QUESTIONS FOR NOMINEES TO THE BOARD OF REGENTS FOR HIGHER EDUCATION
By: Marybeth Sullivan, Associate Analyst
BOARD OF REGENTS FOR HIGHER EDUCATION (CGS § 10a-1a)
The Board of Regents for Higher Education (BOR) makes policies and rules for governing the Connecticut State University System (CSUS), the community-technical college system (CTC), and Charter Oak State College and prepares a consolidated budget request for these constituent units, collectively known as the Connecticut State Colleges and Universities (CSCU). For each institution in its jurisdiction, the board appoints and removes a chief executive, sets tuition and fees, and develops a mission statement, among other responsibilities. It also appoints the president of the Board of Regents for Higher Education. The commissioners of economic and community development, education, labor, and public health, as well as the chairperson and vice-chairperson of BOR's Faculty Advisory Committee are ex-officio, non-voting members of the board.
1. Before 2011, CSUS, CTC, and Charter Oak State College were governed by separate boards, whereas now they are all governed by BOR. What efficiencies or improvements have resulted from this merger? Have any unintended consequences emerged in the years since the merger that merit correction? Please explain.
2. How has BOR maintained the distinct missions of the state universities, community-technical colleges, and Charter Oak State College?
3. In 2014, the General Assembly authorized $103.5 million in new bonding to support BOR's Transform CSCU 2020 program. What specific initiatives does Transform 2020 aim to undertake? How has BOR used the state's investment to further the Transform 2020 initiatives?
4. BOR faculty and students have expressed concern about their level of involvement in Transform 2020's development. What are your views about the appropriate level of faculty and student involvement in planning Transform 2020?
5. In April 2014, BOR hired the Boston Consulting Group (BCG) for $1.97 million to provide planning and consulting services for the Transform 2020 program. How have BCG's services benefited the Transform 2020 program?
6. What role does Charter Oak State College, Connecticut's online public college, play in the state's higher education system? What role do you see it playing in the future?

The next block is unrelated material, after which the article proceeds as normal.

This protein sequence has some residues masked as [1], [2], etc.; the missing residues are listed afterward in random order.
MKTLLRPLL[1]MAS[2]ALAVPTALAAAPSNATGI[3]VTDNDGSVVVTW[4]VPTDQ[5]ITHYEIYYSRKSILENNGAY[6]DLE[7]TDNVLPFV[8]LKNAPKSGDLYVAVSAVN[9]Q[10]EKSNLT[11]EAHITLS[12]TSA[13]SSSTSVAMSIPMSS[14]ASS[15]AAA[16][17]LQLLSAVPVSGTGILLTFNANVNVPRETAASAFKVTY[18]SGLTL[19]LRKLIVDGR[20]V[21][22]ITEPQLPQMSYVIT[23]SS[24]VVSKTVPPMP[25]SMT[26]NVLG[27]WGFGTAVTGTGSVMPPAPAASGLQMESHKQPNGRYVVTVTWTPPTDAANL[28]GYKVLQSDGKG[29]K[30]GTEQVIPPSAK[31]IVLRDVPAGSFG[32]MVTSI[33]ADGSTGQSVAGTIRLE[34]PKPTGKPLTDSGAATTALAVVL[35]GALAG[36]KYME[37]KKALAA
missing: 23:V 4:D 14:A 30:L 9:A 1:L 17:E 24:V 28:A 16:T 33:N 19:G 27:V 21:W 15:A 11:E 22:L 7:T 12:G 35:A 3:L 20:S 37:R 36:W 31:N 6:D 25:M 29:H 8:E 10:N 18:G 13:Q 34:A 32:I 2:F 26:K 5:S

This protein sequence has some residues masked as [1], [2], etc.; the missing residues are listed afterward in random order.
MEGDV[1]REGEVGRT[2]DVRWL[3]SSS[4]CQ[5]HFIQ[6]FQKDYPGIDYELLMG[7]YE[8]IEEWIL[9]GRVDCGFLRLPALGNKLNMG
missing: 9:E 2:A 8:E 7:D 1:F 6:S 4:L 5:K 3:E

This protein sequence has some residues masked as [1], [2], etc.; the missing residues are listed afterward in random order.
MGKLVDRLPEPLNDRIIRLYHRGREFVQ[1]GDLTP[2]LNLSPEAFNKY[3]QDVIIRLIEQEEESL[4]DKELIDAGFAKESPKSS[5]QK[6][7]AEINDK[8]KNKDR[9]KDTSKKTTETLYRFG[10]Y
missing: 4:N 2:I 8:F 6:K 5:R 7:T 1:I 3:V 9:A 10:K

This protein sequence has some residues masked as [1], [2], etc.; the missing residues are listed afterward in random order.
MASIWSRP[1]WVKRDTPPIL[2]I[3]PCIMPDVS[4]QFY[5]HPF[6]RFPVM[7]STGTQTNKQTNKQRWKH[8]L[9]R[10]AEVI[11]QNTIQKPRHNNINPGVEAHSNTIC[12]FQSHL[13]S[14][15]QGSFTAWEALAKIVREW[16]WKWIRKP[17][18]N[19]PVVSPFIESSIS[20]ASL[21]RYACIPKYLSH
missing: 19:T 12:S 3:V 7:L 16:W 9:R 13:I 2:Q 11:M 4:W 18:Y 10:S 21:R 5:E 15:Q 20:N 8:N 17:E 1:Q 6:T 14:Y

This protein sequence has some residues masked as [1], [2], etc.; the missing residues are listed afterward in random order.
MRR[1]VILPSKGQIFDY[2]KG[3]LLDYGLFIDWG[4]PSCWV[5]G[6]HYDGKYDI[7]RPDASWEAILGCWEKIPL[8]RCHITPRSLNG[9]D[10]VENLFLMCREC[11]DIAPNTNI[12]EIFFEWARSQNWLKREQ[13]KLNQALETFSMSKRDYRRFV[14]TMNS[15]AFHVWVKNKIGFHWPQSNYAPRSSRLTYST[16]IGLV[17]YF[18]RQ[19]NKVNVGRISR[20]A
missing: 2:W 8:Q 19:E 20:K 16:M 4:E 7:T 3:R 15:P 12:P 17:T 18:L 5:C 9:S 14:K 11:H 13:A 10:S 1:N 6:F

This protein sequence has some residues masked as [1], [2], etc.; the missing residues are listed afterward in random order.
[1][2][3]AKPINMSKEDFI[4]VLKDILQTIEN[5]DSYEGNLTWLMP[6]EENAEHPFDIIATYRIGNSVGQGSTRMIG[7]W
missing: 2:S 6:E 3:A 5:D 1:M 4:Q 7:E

7. In 2012, BOR approved a transfer and articulation plan to streamline student transfer requirements among BOR institutions. The plan's timeline targeted completion for 2014. Has the plan been fully implemented, or will BOR need to extend the timeline?
8. Demographic projections predict that the number of Connecticut high school graduates will decrease over the next ten years due to a declining school-age population. How will BOR address this projected enrollment challenge?
9. In 2014, the General Assembly appropriated $6 million for the Go Back to Get Ahead Program (reduced to $4.8 million by budget rescissions), which allows certain students who left college before earning a degree to enroll at a BOR institution and take up to three free courses. How has BOR marketed this campaign to attract students? How will BOR measure the success of Go Back to Get Ahead?
10. BOR has experienced turnover in senior executive positions throughout its existence. For example, in October 2012, both the BOR president and executive vice president resigned. In November 2014, the BOR provost resigned less than a year after he was hired. How have these events affected BOR's ability to govern the institutions it oversees? What steps has BOR taken to address these leadership changes?
11. The legislature required BOR to submit a study comparing its administrative salaries and administrator to faculty and student ratios to those of peer public institutions by January 2014 (PA 13-143). Do you know when BOR plans to submit this report? How do you believe CSCU administrator salaries and administrator to faculty and student ratios compare with those of peer institutions?
12. In 2014, the legislature increased the tiers of remedial support that state universities and community colleges must offer to make students college-ready (PA 14-217, § 209). It required, rather than permitted, institutions to offer a third program tier, intensive semester-long support, in addition to the existing requirements of (1) embedded support and (2) a transitional college readiness program. What are your thoughts on these requirements? Describe the BOR institutions' progress in implementing them.
13. Last year, the General Assembly passed a law that, among other things, requires all Connecticut colleges and universities to (a) establish a campus resource team to recommend protocols for providing support services to student and employee victims of sexual assault and (b) enter into partnerships with community-based agencies that offer sexual assault and domestic violence counseling (PA 14-11). What progress have BOR institutions made in implementing these requirements?